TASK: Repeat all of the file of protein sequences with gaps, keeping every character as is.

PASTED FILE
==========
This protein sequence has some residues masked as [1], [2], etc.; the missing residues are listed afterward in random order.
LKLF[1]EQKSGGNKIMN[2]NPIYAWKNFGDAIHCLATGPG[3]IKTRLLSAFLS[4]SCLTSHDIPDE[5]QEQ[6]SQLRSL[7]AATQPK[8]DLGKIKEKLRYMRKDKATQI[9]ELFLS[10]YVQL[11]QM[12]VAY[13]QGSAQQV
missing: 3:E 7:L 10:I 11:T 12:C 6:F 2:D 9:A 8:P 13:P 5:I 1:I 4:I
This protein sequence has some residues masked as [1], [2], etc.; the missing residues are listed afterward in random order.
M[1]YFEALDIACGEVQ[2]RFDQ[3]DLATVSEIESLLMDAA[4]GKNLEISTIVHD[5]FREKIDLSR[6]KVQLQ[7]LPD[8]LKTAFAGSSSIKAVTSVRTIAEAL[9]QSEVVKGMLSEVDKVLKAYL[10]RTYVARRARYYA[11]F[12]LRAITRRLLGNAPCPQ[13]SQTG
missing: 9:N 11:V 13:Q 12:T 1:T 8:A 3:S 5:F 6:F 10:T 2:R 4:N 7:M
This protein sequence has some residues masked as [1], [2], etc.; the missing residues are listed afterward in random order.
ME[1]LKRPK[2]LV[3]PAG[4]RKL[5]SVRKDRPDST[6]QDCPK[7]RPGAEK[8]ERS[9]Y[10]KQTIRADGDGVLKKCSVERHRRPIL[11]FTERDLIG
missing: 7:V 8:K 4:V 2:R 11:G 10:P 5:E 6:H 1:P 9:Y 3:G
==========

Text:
This protein sequence has some residues masked as [1], [2], etc.; the missing residues are listed afterward in random order.
LKLF[1]EQKSGGNKIMN[2]NPIYAWKNFGDAIHCLATGPG[3]IKTRLLSAFLS[4]SCLTSHDIPDE[5]QEQ[6]SQLRSL[7]AATQPK[8]DLGKIKEKLRYMRKDKATQI[9]ELFLS[10]YVQL[11]QM[12]VAY[13]QGSAQQV
missing: 3:E 7:L 10:I 11:T 12:C 6:F 2:D 9:A 8:P 13:P 5:I 1:I 4:I
This protein sequence has some residues masked as [1], [2], etc.; the missing residues are listed afterward in random order.
M[1]YFEALDIACGEVQ[2]RFDQ[3]DLATVSEIESLLMDAA[4]GKNLEISTIVHD[5]FREKIDLSR[6]KVQLQ[7]LPD[8]LKTAFAGSSSIKAVTSVRTIAEAL[9]QSEVVKGMLSEVDKVLKAYL[10]RTYVARRARYYA[11]F[12]LRAITRRLLGNAPCPQ[13]SQTG
missing: 9:N 11:V 13:Q 12:T 1:T 8:A 3:S 5:F 6:F 10:T 2:R 4:N 7:M
This protein sequence has some residues masked as [1], [2], etc.; the missing residues are listed afterward in random order.
ME[1]LKRPK[2]LV[3]PAG[4]RKL[5]SVRKDRPDST[6]QDCPK[7]RPGAEK[8]ERS[9]Y[10]KQTIRADGDGVLKKCSVERHRRPIL[11]FTERDLIG
missing: 7:V 8:K 4:V 2:R 11:G 10:P 5:E 6:H 1:P 9:Y 3:G